COVID Operations Group plans to prevent and respond to positive cases on campus

Free COVID-19 testing is made available to students, staff, and faculty at the Arthur G. Coons Administration Center at Occidental College in Los Angeles, Sept. 10, 2021. Abbott Hoeven/The Occidental.

In response to the student body’s return, the COVID Operations Group (COG) created safety guidelines for students to follow. The role of COG is to manage positive cases and ensure the safety of close contacts, according to Marty Sharkey, the vice president of communications and institutional initiatives and co-chair of COG. COG created a public data spreadsheet, updated weekly, that reports the number of found positive cases and monitors their status.

There have been six positive cases among the Occidental community since Aug. 1, but no new cases since Sept. 5. Occidental has a 98 percent vaccination rate as of Aug. 25. Since the FDA has approved the Pfizer vaccine, Occidental will be requiring all students who previously were not vaccinated due to personal reasons to be vaccinated by Oct. 4, according to Sharkey.

James Uhrich, vice president for information and technology services (ITS) is the chief information officer (CIO) and co-chair of COG. He said that students can take on the responsibility of getting tested when they feel it is needed.

“I want students to know they have the ability to opt into testing and don’t need to wait for an email to come get tested,” Uhrich said.

If a student tests positive for COVID-19, they are immediately placed into isolation and issued a confirmatory polymerase chain reaction (PCR) test that will give results in 12 to 18 hours, according to Uhrich. Emmons staff interview the student to find out about close contacts, arrange isolation housing and connect the student with Campus Dining to facilitate meals. According to Sharkey, the contact tracing process is used to identify students that may have been in close contact with the student who tested positive. Sharkey said that close contact is defined as unmasked people who were within six feet of the positive student for over fifteen minutes.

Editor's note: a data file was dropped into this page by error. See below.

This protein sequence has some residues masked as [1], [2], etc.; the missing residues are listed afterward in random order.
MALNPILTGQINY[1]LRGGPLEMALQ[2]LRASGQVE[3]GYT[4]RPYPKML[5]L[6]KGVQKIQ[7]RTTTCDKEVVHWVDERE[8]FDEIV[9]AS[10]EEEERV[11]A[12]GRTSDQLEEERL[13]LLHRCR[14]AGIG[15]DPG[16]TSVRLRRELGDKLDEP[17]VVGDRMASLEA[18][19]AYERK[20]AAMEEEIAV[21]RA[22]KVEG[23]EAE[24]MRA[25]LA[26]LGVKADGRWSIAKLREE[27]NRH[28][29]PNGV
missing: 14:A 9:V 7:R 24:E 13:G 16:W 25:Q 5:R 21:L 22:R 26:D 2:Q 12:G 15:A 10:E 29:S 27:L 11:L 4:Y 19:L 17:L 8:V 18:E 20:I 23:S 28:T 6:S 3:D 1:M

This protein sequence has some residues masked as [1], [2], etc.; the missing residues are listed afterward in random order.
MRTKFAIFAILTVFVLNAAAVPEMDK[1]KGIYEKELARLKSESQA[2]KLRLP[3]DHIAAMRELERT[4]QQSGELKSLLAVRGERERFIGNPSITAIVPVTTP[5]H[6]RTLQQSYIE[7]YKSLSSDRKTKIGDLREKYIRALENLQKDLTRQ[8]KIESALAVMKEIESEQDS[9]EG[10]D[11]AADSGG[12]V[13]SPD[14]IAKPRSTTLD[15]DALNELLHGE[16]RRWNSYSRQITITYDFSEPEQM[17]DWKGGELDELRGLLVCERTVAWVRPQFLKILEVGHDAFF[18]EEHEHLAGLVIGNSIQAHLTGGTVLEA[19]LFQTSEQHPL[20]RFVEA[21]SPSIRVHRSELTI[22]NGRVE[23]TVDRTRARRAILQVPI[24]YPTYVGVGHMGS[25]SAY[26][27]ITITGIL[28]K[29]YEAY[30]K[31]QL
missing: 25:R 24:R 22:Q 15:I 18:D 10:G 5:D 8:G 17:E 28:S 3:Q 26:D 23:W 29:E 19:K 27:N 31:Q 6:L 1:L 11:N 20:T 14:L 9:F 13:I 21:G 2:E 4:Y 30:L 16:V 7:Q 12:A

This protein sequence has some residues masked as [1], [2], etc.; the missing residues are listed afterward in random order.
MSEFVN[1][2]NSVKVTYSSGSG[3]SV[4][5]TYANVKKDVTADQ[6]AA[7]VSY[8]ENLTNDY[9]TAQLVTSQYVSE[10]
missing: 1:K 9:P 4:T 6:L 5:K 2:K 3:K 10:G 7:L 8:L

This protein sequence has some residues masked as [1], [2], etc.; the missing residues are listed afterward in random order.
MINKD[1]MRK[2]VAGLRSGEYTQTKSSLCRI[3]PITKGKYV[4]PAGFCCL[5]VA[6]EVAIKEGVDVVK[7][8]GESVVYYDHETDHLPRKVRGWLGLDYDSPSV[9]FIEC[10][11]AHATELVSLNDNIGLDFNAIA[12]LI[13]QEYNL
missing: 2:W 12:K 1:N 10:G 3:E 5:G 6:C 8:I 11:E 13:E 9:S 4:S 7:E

Students will receive an email if a fellow student tests positive in their class, according to Sharkey. This email encourages students to take a COVID-19 test, though testing is not required.

In a COG meeting on Sept. 9, Vice President for Academic Affairs and Dean of the College Wendy Sternberg said the student who tests positive will not have their identity revealed to their classmates.

“We cannot tell who was positive in order to discern who was next to them on the seating chart [due to medical privacy],” Sternberg said. “To protect privacy, the entire class gets a notification of a positive and is encouraged to test themselves at the AGC [Arthur G. Coons Administrative Center].”

According to Sharkey, there is no standard procedure for professors to follow when a student tests positive or for students that cannot be in class due to being a close contact.

Uhrich said he has worked to add outdoor classrooms to help facilitate more distancing and air circulation among students. However, according to Uhrich, these outdoor classrooms lack the microphone and camera technology required to properly Zoom students, unlike some indoor classrooms.

Free COVID-19 testing is made available to students, staff, and faculty at the Arthur G. Coons Administration Center at Occidental College in Los Angeles, Sept. 10, 2021. Abbott Hoeven/The Occidental.

Sharkey said one of the most effective ways to combat the spread of COVID-19 is by wearing a mask that covers both the nose and mouth. The college’s masking policy currently requires masks to be worn indoors and strongly encourages them to be worn in outdoor areas such as the Academic Quad.

According to Sharkey, the college bases its policy on several sources, including public health guidelines and guidance from Dr. Kim Shriner ‘80, the medical director of infection prevention and control at Huntington Hospital. Sharkey said Occidental’s policy is not strictly tied to the guidelines in place by the city and state. For example, while LA County is no longer requiring reduced capacity in dining spaces, Occidental has continued to decrease capacity in the Marketplace and Tiger Cooler to allow for adequate social distancing, according to Sharkey.

College policies are updated when new positive tests are received to ensure that the Occidental community stays safe, according to Sharkey. Sharkey said he strongly encourages students, staff and faculty to come to the AGC to ask questions and work with COG to help them continue to improve the school’s policies and procedures.

This article was updated at 6:39 p.m. Sept. 17 to clarify Dean Sternberg’s comment was said in a COG meeting.